By Ericka Kastner
Sometimes in life the places we travel to are geographic, an actual destination we can pinpoint on the globe. At other times though, the places we go exist only in our minds; they are mental attachments, places we wander to in times of great joy, or senseless fear.
My relationship with mountain biking over the last 20 years has been one such place. I first discovered the joys of riding singletrack while living in Lawrence, Kansas, tooling around unaccompanied along the levy on the banks of the Kaw River. It was my only sanctuary in the woods those days, as forests are hard to come by in Kansas.
But somewhere along the way, I began to ride my bike for others; most often for someone I was dating. First adding toe clips and straps to my pedals to look like I had “the gear,” (yes, I’m referring to the early 1990s) and eventually, frantically struggling to keep up on technical downhill sections so as not to appear too lame; all the while wishing I could unclip and just ride at my own pace. The frenetic headspace that I’d enter on these rides very quickly began to erode away at the singletrack joy I’d once had, turning it into fear.
Admittedly, no one took me to this panicky place; it was something I did to myself slowly, over time. Worrying what others thought about my riding skills eventually kept me from experiencing actual places on my bike as I began to trade in biking for hiking, a realm where I felt confident and sure of myself. Ultimately, I stopped riding altogether.
About nine months ago all of this changed. Save for one very short double-track ride along the Arkansas River, I realized last fall that I hadn’t been on my mountain bike for almost two years. I decided then that it was time to either sell the bike or actually start riding it. Through a series of what I’ve come to see as fortunate events, I didn’t sell the bike, but instead chose to return to old school flat pedals without clips. This one decision, made with unashamed disregard for what anyone else would think, gave me renewed confidence in finding balance on technical trail sections and has transformed my previously negative cognitive associations with biking.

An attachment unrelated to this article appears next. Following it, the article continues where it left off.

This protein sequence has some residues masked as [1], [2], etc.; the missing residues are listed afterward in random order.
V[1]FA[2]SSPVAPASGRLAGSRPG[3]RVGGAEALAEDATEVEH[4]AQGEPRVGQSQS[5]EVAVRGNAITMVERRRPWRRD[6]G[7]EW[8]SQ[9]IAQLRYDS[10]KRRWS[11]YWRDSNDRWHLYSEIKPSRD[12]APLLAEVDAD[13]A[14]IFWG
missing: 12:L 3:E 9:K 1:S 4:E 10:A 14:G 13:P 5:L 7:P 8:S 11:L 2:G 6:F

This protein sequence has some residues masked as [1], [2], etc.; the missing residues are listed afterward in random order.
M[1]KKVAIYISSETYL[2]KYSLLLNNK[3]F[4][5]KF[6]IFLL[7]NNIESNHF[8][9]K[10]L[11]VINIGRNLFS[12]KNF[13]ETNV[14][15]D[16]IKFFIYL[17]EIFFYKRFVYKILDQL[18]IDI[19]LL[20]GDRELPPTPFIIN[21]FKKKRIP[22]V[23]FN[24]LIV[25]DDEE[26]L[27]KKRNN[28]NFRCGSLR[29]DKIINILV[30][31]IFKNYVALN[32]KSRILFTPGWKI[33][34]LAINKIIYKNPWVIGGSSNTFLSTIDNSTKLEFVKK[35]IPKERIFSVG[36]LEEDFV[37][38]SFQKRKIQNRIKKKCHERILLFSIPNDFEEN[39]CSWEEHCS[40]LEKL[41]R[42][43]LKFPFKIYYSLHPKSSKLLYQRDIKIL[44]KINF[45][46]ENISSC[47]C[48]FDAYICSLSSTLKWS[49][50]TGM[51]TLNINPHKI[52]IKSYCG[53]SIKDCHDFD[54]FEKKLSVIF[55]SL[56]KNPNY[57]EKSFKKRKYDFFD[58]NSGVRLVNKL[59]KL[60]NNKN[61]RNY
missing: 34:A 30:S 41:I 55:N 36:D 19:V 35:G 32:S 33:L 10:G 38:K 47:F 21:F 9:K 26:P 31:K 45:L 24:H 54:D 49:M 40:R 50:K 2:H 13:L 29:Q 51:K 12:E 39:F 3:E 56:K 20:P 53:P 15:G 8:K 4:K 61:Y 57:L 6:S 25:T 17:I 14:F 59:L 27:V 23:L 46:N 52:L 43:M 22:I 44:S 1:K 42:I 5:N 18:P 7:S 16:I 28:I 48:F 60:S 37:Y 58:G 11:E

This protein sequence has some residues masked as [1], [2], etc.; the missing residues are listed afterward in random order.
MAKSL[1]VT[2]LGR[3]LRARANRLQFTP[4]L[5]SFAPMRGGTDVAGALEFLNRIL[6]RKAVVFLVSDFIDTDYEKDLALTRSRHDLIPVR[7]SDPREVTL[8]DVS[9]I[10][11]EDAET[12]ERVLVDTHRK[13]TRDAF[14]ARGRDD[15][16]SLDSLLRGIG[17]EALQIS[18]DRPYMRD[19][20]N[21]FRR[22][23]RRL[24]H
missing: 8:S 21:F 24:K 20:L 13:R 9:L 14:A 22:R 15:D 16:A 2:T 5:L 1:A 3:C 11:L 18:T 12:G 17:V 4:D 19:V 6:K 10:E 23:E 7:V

I’ve ridden more in the past two months than I have over the past five years. I spend more time now exploring places in Central Colorado on my bike than I do exploring places of fear and anxiety in my head. Whenever I start to get jittery or let my mind wander, my mantra has become “Be on the Ride.”
So this month’s Places column is a dare. I dare you to get back on your bike and investigate the local trails in your neck of the woods on two wheels instead of on two feet; you’ll see them in a whole new light. The routes described below are just beyond downtown Salida and, for many of us, right in our own backyard.
Little Rainbow: This five-mile long, mostly machine-built trail just southeast of downtown Salida is a fabulous, gently rolling beginner route in the high mountain desert, flanked with piñon trees and yucca. Run it as an out and back, starting at the trailhead on CR 110 (south of U.S. Hwy. 50 in Salida), or if you need to bail, exit halfway through where CR 108 cross the Little Rainbow and roll back into town, hailing a taxi for the ride back to your car. Alternately, come down 1.5-mile-long Race Track at the east end of Little Rainbow and ride back to town before grabbing a ride back.
Chicken Dinner: The newest family member to the Arkansas Hills Trail System, multi-use Chicken Dinner serves up climbing turns, rollers, berms and rock gardens, all without being too technical. Salida Mountain Trails crewmembers opened this two-mile section of trail in December 2016. Even at 7,000 feet, this system of south-facing trails gets a lot of sun exposure and stays mostly dry in winter; they are the closest trails to downtown Salida. The downhill route for Chicken Dinner is accessed via Sweet Dreams trail; for beginners, this is best reached by starting on Frontside (check local maps for detail). If you’re looking for just a little more challenge and a whole lot of smiles, cook up a ride on Chicken Dinner. Winner! Winner!
For trail maps, to get more information or donate time or money in support of local trail building, visit salidamountaintrails.org.
Logophile and Places columnist Ericka Kastner finds herself extraordinarily lucky to be paid to write. If you bump into her on a steep and loose section of trail, you’ll occasionally find her hiking her bike, but you’ll also see her grinning from ear to ear, because at age 47, her 29’er has her feeling 22 again.